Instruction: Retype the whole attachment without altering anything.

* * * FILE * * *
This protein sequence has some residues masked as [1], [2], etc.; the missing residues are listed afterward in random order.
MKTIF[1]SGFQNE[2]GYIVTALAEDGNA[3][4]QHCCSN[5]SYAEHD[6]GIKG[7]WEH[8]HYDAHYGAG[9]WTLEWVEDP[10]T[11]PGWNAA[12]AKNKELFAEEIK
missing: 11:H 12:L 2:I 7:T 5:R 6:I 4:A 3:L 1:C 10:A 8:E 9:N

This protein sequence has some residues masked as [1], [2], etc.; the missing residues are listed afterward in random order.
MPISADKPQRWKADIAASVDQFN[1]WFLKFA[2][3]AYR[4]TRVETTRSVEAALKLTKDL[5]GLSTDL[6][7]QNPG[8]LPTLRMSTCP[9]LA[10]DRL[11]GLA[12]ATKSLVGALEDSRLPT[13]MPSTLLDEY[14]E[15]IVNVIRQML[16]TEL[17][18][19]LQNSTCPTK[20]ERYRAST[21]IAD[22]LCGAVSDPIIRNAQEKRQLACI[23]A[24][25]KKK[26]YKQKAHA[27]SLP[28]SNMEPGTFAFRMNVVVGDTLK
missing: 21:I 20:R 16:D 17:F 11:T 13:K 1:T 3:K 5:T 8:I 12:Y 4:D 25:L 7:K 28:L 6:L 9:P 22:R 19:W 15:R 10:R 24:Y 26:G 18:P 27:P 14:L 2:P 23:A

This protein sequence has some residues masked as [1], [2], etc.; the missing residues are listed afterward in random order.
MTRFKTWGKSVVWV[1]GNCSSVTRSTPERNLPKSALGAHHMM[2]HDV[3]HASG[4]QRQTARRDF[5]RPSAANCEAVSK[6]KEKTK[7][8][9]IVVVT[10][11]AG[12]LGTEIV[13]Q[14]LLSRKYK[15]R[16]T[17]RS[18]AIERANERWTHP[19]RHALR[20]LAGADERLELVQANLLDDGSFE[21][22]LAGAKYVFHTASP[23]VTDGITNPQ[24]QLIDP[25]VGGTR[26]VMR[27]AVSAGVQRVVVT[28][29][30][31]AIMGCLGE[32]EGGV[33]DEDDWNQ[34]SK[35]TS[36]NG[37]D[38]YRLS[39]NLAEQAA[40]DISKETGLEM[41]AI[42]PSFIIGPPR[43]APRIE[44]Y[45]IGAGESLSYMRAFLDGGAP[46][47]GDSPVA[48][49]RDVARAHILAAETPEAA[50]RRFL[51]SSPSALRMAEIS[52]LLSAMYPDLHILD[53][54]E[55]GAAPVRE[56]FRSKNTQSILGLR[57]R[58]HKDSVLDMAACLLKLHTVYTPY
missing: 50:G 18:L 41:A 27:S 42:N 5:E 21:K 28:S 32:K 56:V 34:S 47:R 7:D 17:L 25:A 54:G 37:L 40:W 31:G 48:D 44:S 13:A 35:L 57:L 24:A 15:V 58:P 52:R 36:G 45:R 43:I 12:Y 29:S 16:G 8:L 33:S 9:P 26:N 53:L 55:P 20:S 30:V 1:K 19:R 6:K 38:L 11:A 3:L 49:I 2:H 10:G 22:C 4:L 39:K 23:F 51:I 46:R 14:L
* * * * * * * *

This protein sequence has some residues masked as [1], [2], etc.; the missing residues are listed afterward in random order.
MKTIF[1]SGFQNE[2]GYIVTALAEDGNA[3][4]QHCCSN[5]SYAEHD[6]GIKG[7]WEH[8]HYDAHYGAG[9]WTLEWVEDP[10]T[11]PGWNAA[12]AKNKELFAEEIK
missing: 11:H 12:L 2:I 7:T 5:R 6:I 4:A 3:L 1:C 10:A 8:E 9:N

This protein sequence has some residues masked as [1], [2], etc.; the missing residues are listed afterward in random order.
MPISADKPQRWKADIAASVDQFN[1]WFLKFA[2][3]AYR[4]TRVETTRSVEAALKLTKDL[5]GLSTDL[6][7]QNPG[8]LPTLRMSTCP[9]LA[10]DRL[11]GLA[12]ATKSLVGALEDSRLPT[13]MPSTLLDEY[14]E[15]IVNVIRQML[16]TEL[17][18][19]LQNSTCPTK[20]ERYRAST[21]IAD[22]LCGAVSDPIIRNAQEKRQLACI[23]A[24][25]KKK[26]YKQKAHA[27]SLP[28]SNMEPGTFAFRMNVVVGDTLK
missing: 21:I 20:R 16:D 17:F 11:T 13:K 1:T 3:K 5:T 8:I 12:Y 4:D 25:L 7:K 28:L 6:L 9:P 22:R 19:W 15:R 10:R 24:Y 26:G 18:P 27:P 14:L 2:P 23:A

This protein sequence has some residues masked as [1], [2], etc.; the missing residues are listed afterward in random order.
MTRFKTWGKSVVWV[1]GNCSSVTRSTPERNLPKSALGAHHMM[2]HDV[3]HASG[4]QRQTARRDF[5]RPSAANCEAVSK[6]KEKTK[7][8][9]IVVVT[10][11]AG[12]LGTEIV[13]Q[14]LLSRKYK[15]R[16]T[17]RS[18]AIERANERWTHP[19]RHALR[20]LAGADERLELVQANLLDDGSFE[21][22]LAGAKYVFHTASP[23]VTDGITNPQ[24]QLIDP[25]VGGTR[26]VMR[27]AVSAGVQRVVVT[28][29][30][31]AIMGCLGE[32]EGGV[33]DEDDWNQ[34]SK[35]TS[36]NG[37]D[38]YRLS[39]NLAEQAA[40]DISKETGLEM[41]AI[42]PSFIIGPPR[43]APRIE[44]Y[45]IGAGESLSYMRAFLDGGAP[46][47]GDSPVA[48][49]RDVARAHILAAETPEAA[50]RRFL[51]SSPSALRMAEIS[52]LLSAMYPDLHILD[53][54]E[55]GAAPVRE[56]FRSKNTQSILGLR[57]R[58]HKDSVLDMAACLLKLHTVYTPY
missing: 50:G 18:L 41:A 27:S 42:N 5:E 21:K 28:S 32:K 56:V 34:S 47:R 7:D 17:L 25:A 54:G 37:L 40:W 31:G 48:D 44:S 13:A 35:L 57:L 24:A 15:V 58:P 52:R 36:G 45:R 43:I 12:Y 29:S 16:G 8:L 33:S 9:P 26:N 53:L 55:P 20:S 30:V 1:K 19:R 6:K 38:L 11:A 3:L 49:I 2:H 10:G 22:C 4:L 39:K 23:F 51:I 46:R 14:L